You pay less but you will still pay more in your energy consumption along with everyone else. The price will get bumped up and all will pay. The well owner bumps a penny more. Accounting and potential metering adds a half a penny. That 3 and 1/2 cents gets doubled when the buyer resales. The wholesaler sells to the distributor at 14 cents. The distributor sells to the retailer at 24 cents and we get screwed at close to a 1/2 dollar for every unit we buy because the state wants their 2 cents. Everybody is watching Governments hand that’s spending and can't see they are still sticking the other hand in the pie.

Severance tax = wealth redistribution that everybody pays for. The State and the energy companies down wind of the harvesting would benefit at every bodies expense.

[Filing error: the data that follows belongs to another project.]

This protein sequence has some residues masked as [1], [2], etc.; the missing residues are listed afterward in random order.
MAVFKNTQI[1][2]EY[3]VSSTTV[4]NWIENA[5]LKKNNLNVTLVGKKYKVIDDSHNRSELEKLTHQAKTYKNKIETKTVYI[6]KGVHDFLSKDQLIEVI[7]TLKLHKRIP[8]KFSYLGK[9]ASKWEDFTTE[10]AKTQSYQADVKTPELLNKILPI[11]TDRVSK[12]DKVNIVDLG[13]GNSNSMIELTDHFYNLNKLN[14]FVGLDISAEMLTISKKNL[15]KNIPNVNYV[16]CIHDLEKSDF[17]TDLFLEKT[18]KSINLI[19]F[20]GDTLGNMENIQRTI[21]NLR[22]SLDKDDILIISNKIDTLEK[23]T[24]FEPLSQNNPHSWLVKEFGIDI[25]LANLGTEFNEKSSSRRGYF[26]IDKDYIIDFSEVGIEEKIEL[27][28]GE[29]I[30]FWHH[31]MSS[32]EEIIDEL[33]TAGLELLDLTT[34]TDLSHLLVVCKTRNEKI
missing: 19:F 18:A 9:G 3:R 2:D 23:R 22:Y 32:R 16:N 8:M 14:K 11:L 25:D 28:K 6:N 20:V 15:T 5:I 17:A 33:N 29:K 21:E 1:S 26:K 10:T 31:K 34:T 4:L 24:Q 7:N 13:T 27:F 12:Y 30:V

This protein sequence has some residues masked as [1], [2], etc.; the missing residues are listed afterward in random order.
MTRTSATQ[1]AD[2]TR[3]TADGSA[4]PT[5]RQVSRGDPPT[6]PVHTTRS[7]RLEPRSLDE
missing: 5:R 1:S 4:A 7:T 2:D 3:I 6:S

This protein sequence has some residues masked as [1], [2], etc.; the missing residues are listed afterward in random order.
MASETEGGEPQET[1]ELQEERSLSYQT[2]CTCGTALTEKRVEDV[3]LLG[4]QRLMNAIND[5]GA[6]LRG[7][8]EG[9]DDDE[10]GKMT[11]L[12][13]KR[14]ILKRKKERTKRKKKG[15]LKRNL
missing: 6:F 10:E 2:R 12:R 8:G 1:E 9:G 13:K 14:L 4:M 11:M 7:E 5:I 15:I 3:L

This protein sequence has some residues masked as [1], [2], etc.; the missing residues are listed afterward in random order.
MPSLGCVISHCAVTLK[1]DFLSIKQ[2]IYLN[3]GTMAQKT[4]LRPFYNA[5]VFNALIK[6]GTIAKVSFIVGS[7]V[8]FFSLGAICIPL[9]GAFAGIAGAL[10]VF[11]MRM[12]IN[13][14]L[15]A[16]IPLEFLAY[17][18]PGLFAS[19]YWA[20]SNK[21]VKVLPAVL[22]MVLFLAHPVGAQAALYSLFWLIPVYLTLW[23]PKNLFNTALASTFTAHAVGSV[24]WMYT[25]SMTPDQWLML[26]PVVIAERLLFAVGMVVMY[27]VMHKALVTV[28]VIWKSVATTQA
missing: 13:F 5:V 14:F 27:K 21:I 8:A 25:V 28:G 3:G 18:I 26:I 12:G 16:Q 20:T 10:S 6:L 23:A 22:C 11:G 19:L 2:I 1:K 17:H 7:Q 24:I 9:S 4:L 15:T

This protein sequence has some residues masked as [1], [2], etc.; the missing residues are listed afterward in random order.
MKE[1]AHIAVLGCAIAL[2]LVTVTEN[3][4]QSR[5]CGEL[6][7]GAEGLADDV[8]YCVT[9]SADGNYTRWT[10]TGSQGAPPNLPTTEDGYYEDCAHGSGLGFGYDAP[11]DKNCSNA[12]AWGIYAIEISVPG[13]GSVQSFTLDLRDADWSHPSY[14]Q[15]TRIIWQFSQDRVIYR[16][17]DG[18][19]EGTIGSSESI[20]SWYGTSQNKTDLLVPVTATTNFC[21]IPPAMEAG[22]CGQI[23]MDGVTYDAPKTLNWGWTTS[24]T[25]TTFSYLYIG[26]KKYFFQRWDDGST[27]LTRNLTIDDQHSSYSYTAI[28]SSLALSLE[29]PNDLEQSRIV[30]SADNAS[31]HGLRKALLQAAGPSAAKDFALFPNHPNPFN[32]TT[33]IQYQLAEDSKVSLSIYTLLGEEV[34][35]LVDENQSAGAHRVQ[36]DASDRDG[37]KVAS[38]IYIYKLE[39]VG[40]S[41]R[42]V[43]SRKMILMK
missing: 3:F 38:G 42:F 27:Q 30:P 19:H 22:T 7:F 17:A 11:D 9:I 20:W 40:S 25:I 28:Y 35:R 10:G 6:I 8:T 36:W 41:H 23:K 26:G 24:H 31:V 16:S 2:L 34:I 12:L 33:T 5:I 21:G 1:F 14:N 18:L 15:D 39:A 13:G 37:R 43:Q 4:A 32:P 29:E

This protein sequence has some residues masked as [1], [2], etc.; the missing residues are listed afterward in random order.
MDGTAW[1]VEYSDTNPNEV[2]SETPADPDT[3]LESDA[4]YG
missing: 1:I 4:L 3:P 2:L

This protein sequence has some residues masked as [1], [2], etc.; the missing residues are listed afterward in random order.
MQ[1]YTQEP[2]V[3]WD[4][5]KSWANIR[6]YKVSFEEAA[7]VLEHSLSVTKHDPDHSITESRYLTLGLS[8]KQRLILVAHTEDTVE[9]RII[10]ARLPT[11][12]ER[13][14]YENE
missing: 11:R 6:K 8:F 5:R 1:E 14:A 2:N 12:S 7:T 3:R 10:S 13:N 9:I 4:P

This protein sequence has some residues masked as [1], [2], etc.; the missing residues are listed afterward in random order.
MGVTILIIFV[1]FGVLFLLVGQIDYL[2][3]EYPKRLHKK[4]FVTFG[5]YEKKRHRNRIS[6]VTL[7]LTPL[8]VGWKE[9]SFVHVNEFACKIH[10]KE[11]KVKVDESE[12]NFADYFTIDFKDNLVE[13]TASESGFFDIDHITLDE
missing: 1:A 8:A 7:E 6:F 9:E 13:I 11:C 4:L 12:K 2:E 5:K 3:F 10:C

Also Utica, 

Driller well owners that are invested down stream should directly profit from a severance tax with wider margains on processing and distrubuting, lets them have an edge to keep up with the money printing.  Add in speculators and the fact that when NG and other energy's prices adjust to even medium, cost to the consumer could drastically inflate.

 

Developing wells on Public Lands 1st puts the Private Landowner in line for well development AFTER the Public Lands.

Develop wells on Private Lands 1st.

Private Landowners need the money more than the government does.

All the government does is print more money into circulation when it nears the bottom of the barrel.

Witness the 'Bailouts' which we as well as our children and grandchildren etc. have to bear the burden of as inflation continues to make our dollars worth less.

Private Landowners don't have the luxury of simply printing more money when they don't have enough. 

No matter how you cut the baloney the taxpayer pays the freight.

Personally, I don't mind paying taxes as long as I'm making money.

It's when you're not making money that brings the grief.